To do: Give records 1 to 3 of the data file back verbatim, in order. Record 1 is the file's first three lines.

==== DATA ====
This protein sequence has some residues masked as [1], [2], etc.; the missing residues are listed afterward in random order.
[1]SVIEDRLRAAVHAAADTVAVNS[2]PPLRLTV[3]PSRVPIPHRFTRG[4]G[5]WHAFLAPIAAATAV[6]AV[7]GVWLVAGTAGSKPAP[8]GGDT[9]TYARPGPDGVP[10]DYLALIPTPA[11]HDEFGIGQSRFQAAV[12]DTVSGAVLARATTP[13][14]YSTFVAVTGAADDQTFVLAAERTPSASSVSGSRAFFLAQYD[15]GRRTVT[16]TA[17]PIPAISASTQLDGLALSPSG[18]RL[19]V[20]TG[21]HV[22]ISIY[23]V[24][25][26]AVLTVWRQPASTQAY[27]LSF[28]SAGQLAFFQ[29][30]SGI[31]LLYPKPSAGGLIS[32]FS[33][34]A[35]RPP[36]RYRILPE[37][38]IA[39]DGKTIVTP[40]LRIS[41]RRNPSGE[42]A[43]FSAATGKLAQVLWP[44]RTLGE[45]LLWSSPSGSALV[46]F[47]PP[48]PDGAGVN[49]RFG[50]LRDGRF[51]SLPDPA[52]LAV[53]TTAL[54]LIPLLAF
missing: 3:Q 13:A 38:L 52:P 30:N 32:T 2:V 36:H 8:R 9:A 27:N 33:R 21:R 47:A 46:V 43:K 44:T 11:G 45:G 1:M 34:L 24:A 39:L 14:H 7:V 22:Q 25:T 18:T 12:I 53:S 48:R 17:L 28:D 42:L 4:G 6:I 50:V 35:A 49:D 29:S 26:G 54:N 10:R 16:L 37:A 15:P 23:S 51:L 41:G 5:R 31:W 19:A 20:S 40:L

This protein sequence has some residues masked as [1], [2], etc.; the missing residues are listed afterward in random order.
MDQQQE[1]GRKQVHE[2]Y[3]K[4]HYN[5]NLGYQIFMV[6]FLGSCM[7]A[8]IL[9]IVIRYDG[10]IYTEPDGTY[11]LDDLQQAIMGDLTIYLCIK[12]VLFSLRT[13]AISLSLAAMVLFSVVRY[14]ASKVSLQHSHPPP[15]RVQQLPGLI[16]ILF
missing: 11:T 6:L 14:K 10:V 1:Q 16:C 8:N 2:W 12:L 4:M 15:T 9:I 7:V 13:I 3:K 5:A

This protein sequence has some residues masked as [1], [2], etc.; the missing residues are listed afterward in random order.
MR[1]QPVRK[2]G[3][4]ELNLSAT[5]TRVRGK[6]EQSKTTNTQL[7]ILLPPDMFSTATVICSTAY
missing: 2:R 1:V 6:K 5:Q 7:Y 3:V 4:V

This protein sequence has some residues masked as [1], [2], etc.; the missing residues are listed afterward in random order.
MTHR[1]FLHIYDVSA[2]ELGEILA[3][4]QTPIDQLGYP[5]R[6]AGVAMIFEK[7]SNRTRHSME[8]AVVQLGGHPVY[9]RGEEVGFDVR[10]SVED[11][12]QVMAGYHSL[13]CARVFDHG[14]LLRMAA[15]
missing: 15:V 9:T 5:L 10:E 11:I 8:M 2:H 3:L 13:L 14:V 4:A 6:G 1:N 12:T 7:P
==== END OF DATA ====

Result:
This protein sequence has some residues masked as [1], [2], etc.; the missing residues are listed afterward in random order.
[1]SVIEDRLRAAVHAAADTVAVNS[2]PPLRLTV[3]PSRVPIPHRFTRG[4]G[5]WHAFLAPIAAATAV[6]AV[7]GVWLVAGTAGSKPAP[8]GGDT[9]TYARPGPDGVP[10]DYLALIPTPA[11]HDEFGIGQSRFQAAV[12]DTVSGAVLARATTP[13][14]YSTFVAVTGAADDQTFVLAAERTPSASSVSGSRAFFLAQYD[15]GRRTVT[16]TA[17]PIPAISASTQLDGLALSPSG[18]RL[19]V[20]TG[21]HV[22]ISIY[23]V[24][25][26]AVLTVWRQPASTQAY[27]LSF[28]SAGQLAFFQ[29][30]SGI[31]LLYPKPSAGGLIS[32]FS[33][34]A[35]RPP[36]RYRILPE[37][38]IA[39]DGKTIVTP[40]LRIS[41]RRNPSGE[42]A[43]FSAATGKLAQVLWP[44]RTLGE[45]LLWSSPSGSALV[46]F[47]PP[48]PDGAGVN[49]RFG[50]LRDGRF[51]SLPDPA[52]LAV[53]TTAL[54]LIPLLAF
missing: 3:Q 13:A 38:L 52:P 30:N 32:T 2:V 36:H 8:R 9:A 27:N 33:R 21:R 47:A 46:V 43:K 44:T 11:G 45:G 1:M 34:L 24:A 39:L 14:H 7:V 22:Q 25:T 18:T 12:I 53:S 48:R 17:L 28:D 42:L 4:G 6:I 50:V 35:A 49:D 29:S 26:G 54:N 10:R 16:L 37:A 15:P 23:S 51:L 41:G 5:R 31:W 19:A 20:S 40:L

This protein sequence has some residues masked as [1], [2], etc.; the missing residues are listed afterward in random order.
MDQQQE[1]GRKQVHE[2]Y[3]K[4]HYN[5]NLGYQIFMV[6]FLGSCM[7]A[8]IL[9]IVIRYDG[10]IYTEPDGTY[11]LDDLQQAIMGDLTIYLCIK[12]VLFSLRT[13]AISLSLAAMVLFSVVRY[14]ASKVSLQHSHPPP[15]RVQQLPGLI[16]ILF
missing: 11:T 6:L 14:K 10:V 1:Q 16:C 8:N 2:W 12:L 4:M 15:T 9:I 7:V 13:I 3:K 5:A

This protein sequence has some residues masked as [1], [2], etc.; the missing residues are listed afterward in random order.
MR[1]QPVRK[2]G[3][4]ELNLSAT[5]TRVRGK[6]EQSKTTNTQL[7]ILLPPDMFSTATVICSTAY
missing: 2:R 1:V 6:K 5:Q 7:Y 3:V 4:V